Kirk Bledsoe sued Medtronic in Indiana state court in 2017 after the company’s Synchromed II pain pump, which Bledsoe had implanted in 2011, failed on two occasions and had to be removed. Bledsoe claimed the pump had design and manufacturing defects and that Medtronic failed to notify him that the pump had been recalled 10 times between March 2008 and March 2017, even though Medtronic representatives were present on two occasions when Bledsoe was examined.
The pump continued to malfunction until it stalled completely in 2016, when it was removed, according to the judge’s order.
The SynchroMed II pump has a history of customer complaints and recalls. The pumps are used primarily to treat chronic pain or severe spinal or cerebral spasticity. The initial issue with the device, reported in July 2009, relates to the formation of a filmy substance within the pump battery that can lead the device to shut down suddenly, causing a patient’s pain and symptoms to return or triggering withdrawal symptoms. Returned product analysis proved the failed devices’ alarms functioned as designed, Medtronic said at the time.
Medtronic confirmed 55 cases of the devices failing as of May 32, 2011, including one death attributed to baclofen withdrawal syndrome. The company reached a $35 million settlement in April 2019 with about 500 people who claimed they had been harmed by it.
In 2015, after the U.S. Justice Dept. filed a legal complaint against Medtronic in relation to the issues with the SynchroMed II pump, Medtronic agreed to halt production of the devices after the FDA reported that the company failed to correct violations found by the agency.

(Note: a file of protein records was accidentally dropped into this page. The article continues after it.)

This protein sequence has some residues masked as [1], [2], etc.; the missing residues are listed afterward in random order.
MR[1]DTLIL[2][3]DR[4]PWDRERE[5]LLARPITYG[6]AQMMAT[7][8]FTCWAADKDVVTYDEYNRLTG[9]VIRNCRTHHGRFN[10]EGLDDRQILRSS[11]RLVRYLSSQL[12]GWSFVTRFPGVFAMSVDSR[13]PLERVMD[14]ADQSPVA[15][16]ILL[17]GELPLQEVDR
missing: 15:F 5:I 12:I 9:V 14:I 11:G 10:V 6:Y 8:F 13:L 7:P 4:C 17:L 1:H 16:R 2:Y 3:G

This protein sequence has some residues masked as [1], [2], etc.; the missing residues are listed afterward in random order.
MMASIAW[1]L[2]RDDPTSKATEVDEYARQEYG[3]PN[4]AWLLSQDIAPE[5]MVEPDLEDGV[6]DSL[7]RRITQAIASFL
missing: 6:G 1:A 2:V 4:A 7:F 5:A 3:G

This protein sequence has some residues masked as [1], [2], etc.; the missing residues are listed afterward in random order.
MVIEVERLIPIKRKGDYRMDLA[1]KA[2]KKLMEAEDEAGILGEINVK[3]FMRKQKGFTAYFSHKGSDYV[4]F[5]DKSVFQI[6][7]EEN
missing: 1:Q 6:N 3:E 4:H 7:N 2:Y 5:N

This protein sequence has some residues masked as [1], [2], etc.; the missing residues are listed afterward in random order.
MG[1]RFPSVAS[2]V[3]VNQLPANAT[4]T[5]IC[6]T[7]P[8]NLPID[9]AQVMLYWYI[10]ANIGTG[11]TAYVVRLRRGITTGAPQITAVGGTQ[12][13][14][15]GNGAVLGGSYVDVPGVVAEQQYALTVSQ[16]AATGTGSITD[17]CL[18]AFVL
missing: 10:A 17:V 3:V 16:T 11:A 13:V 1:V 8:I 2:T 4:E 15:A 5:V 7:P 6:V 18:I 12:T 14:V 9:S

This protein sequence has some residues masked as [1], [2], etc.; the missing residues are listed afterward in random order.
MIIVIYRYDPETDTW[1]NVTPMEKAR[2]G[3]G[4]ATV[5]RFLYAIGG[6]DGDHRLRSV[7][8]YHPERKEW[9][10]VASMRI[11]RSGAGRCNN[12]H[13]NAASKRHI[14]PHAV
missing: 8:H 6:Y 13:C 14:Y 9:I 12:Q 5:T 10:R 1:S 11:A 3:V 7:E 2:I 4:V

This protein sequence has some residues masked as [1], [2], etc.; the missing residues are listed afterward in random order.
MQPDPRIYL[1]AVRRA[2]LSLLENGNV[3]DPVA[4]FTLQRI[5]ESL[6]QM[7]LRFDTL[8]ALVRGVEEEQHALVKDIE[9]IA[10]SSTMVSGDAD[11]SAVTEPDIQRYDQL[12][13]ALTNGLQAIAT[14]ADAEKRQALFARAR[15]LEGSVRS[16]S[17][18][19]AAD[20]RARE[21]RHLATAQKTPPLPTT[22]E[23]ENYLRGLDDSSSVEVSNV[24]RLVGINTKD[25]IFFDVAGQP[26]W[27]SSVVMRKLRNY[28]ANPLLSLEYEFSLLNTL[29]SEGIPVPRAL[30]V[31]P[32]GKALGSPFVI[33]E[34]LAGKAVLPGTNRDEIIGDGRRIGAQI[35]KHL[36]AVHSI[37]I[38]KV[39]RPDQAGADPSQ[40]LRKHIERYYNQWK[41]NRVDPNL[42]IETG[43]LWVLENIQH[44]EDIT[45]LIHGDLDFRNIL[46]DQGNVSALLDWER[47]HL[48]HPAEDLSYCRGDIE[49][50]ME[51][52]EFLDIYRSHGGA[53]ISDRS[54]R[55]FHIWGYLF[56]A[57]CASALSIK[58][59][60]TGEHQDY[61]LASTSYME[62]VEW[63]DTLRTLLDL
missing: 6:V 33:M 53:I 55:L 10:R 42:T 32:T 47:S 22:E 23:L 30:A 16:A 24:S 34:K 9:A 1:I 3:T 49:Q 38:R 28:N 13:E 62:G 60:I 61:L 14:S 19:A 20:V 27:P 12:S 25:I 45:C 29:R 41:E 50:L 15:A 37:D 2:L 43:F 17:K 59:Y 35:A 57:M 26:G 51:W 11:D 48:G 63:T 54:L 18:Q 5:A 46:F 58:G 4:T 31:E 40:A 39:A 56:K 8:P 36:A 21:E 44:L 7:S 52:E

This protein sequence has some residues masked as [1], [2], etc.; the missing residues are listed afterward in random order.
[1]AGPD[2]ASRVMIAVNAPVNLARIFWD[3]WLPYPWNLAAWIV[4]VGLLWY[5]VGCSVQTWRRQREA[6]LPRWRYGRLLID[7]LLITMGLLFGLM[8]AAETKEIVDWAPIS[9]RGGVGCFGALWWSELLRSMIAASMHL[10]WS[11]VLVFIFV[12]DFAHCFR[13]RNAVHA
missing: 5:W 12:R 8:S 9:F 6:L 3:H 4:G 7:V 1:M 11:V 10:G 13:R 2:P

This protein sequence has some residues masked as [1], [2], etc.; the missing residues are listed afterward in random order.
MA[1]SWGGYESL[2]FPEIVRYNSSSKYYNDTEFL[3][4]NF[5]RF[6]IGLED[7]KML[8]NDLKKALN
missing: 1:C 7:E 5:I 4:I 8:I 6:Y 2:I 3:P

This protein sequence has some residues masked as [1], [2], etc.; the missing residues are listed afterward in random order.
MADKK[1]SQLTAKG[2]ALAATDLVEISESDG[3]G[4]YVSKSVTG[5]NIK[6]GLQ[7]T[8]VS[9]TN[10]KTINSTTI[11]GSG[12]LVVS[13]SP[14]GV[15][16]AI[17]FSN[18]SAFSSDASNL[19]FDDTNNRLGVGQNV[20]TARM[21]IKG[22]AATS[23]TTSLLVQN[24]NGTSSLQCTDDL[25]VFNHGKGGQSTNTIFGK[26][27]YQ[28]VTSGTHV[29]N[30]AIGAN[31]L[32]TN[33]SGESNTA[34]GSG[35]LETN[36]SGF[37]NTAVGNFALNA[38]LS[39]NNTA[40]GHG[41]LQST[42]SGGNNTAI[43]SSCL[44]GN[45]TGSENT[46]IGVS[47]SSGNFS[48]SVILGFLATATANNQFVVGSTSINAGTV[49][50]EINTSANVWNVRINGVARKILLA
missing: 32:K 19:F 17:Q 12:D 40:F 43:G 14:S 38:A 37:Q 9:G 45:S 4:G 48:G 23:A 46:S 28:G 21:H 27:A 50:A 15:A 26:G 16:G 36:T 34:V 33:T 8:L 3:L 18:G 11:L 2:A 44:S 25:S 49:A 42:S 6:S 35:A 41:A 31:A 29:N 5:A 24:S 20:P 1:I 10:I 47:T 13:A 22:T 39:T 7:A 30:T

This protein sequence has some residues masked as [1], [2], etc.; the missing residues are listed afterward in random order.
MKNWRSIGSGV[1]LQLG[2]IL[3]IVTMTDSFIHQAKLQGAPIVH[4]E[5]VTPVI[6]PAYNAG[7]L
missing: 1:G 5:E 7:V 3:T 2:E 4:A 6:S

Judge Theresa Springmann ruled on Friday that Bledsoe could not sue the company under Indiana law for the alleged design defect or the recall notifications, but that Medtronic must face Bledsoe’s claim of a manufacturing defect.
Medtronic argued that Bledsoe did not cite a specific federal regulation that was violated or show how the company’s violation of a federal requirement and caused his injury. The judge was not persuaded.
“To prevail on his claim, the plaintiff will ultimately have to specify a violation of a particular federal requirement and will have to prove that his injury was the direct and proximate cause of that violation,” Springmann wrote in Friday’s order. “However, such a requirement is not imposed at this point in the
proceedings. Therefore, to the extent the plaintiff’s complaint alleges that his injuries were
caused by a manufacturing defect in the production of his medical device and that the defect was
caused by a violation of the federal requirements, his claim is properly pled and not preempted.”